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Thunder Bay: Industry Outlook and Realities

Networks are based on friendship and the sharing of information," began Colin Bruce, the publisher of the local Thunder Bay Chronicle Journal, setting the tone for the two events, when he spoke to a gathering of the 2004 PAPTAC executive council w...


November 1, 2004
By Pulp & Paper Canada

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Networks are based on friendship and the sharing of information,” began Colin Bruce, the publisher of the local Thunder Bay Chronicle Journal, setting the tone for the two events, when he spoke to a gathering of the 2004 PAPTAC executive council with chairmen of standing committees, along with chairmen and vice-chairmen of branches.

The message was carried through to the end of the week, when one of the first-time vendors exhibiting at the Trade Show, Denzil Brown of Prochem, described the show as successful because of the traffic at his booth. “There was a great mix of people here from the industry,” he explained. “Everybody knew everybody, [it’s a] close-knit industry. There was no sense of animosity or competition. It was worthwhile.”

Together, the events portrayed a harmony of purpose in support of the pulp and paper industry.

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PAPTAC joint meeting

The week began with the PAPTAC meeting representing the organization’s membership across Canada and beyond. With an overall picture of the activities of PAPTAC, this was an opportunity to exchange views and assess plans for the future. A session on Best Practices was held and another on Needs Assessment, with all the committess and branches reporting on membership and activities. The wrap-up included a strategic planning session for all participants.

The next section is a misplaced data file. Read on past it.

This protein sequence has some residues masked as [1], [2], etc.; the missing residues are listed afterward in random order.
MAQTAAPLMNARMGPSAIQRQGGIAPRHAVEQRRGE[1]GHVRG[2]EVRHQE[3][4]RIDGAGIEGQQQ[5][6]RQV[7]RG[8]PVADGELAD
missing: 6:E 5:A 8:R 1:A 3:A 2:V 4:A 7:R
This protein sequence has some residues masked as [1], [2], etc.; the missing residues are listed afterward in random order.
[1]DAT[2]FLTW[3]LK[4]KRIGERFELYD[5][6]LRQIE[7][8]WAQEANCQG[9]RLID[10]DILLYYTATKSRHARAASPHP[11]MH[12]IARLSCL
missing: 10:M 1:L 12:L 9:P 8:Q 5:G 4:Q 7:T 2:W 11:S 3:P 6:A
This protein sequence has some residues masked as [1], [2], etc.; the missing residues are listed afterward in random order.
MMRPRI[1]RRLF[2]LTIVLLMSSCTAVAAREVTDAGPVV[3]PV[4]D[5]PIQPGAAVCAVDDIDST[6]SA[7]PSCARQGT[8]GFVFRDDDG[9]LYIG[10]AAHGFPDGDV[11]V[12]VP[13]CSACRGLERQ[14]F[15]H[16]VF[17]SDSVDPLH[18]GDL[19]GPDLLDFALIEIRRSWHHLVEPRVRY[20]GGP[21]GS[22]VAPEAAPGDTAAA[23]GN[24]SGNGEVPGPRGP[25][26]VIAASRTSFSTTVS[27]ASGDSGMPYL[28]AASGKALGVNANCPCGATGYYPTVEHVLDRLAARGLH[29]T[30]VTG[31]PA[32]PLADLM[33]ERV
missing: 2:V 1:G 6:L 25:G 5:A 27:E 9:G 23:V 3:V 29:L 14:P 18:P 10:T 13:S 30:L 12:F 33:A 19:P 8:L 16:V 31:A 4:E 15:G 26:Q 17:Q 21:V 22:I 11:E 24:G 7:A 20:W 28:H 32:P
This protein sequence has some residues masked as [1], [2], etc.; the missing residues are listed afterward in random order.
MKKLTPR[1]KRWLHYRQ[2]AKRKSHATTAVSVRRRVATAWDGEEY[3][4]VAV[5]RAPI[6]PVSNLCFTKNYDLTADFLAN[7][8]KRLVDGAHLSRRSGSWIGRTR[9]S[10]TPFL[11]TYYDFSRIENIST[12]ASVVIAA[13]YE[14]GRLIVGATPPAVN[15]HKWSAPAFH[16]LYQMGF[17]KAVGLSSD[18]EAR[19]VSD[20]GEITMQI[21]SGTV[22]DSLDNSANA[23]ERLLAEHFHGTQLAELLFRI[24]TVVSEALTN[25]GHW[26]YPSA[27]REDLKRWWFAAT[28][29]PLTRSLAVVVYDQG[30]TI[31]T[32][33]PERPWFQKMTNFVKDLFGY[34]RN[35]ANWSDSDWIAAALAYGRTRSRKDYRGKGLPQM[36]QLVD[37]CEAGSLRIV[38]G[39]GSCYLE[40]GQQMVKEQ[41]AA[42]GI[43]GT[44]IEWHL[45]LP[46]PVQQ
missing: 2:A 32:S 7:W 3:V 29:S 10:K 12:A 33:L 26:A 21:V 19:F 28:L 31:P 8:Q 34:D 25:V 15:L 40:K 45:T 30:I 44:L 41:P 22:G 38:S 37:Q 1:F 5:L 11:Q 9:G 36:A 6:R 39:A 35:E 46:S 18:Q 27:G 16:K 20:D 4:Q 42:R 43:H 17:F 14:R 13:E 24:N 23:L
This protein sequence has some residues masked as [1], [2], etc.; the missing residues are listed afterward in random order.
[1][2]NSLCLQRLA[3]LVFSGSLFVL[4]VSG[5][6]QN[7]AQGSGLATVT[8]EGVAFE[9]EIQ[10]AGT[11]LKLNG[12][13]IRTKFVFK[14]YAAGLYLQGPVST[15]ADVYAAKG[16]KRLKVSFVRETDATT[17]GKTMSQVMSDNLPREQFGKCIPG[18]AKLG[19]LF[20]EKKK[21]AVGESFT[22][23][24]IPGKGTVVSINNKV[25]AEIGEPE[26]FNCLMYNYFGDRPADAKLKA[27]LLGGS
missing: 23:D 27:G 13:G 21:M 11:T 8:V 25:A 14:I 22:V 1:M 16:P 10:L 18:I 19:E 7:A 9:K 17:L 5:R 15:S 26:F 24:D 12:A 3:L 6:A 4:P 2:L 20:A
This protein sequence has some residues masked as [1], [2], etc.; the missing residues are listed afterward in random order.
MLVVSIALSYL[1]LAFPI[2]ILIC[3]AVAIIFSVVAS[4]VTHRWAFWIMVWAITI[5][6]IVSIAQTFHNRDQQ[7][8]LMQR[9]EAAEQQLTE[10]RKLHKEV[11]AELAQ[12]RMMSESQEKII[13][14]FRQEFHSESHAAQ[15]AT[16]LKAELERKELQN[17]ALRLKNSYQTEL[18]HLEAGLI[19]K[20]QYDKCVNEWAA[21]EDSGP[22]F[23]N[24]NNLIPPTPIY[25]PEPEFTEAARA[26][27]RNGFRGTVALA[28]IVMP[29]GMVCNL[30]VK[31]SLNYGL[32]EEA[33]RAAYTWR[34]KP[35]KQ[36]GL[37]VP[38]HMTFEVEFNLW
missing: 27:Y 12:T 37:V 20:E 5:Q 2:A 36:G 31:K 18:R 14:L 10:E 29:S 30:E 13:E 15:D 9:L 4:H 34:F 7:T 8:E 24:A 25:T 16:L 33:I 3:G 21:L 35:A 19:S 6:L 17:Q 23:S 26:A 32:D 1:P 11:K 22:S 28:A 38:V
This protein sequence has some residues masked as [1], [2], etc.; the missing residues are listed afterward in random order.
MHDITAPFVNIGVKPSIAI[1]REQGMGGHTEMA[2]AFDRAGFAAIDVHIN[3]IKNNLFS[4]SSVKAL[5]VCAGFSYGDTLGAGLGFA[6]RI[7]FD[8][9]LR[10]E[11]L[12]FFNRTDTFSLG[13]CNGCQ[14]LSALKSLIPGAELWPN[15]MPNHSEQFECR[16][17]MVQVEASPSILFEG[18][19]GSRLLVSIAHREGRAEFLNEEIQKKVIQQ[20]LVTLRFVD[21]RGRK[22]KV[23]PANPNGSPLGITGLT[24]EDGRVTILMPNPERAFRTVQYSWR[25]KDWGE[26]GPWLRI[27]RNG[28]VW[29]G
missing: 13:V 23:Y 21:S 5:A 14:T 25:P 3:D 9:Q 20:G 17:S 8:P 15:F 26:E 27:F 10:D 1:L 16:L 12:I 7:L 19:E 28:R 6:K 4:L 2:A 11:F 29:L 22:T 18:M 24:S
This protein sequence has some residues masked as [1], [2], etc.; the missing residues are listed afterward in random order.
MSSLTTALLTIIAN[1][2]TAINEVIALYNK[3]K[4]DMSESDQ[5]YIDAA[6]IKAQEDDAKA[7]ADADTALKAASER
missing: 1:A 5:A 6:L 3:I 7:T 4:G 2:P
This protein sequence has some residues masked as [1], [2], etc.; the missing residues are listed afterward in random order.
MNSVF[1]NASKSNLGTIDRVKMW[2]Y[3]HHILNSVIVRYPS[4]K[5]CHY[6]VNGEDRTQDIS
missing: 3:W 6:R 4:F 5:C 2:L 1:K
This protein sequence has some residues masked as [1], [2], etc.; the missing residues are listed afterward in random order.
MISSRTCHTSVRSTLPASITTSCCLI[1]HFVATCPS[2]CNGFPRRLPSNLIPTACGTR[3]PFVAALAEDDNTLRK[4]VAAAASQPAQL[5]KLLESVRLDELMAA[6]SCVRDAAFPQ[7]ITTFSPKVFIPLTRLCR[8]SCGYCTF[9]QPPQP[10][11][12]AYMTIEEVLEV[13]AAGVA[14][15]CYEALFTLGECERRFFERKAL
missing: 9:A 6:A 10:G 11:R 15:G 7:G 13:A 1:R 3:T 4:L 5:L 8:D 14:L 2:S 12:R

A special tour was arranged for everyone to see the Bowater Thunder Bay mill. With such a large and complex operation, after the welcome by VP and resident manager of the Thunder Bay Mill Operations, Don Campbell, the tour split into three groups in order to better focus on specific interests.

The end of the joint meeting was marked by a reception at the Old Fort William historic site, a reconstruction of the North West Company’s vast fur-trading empire from 1803 to 1821.

MidWest Annual Meeting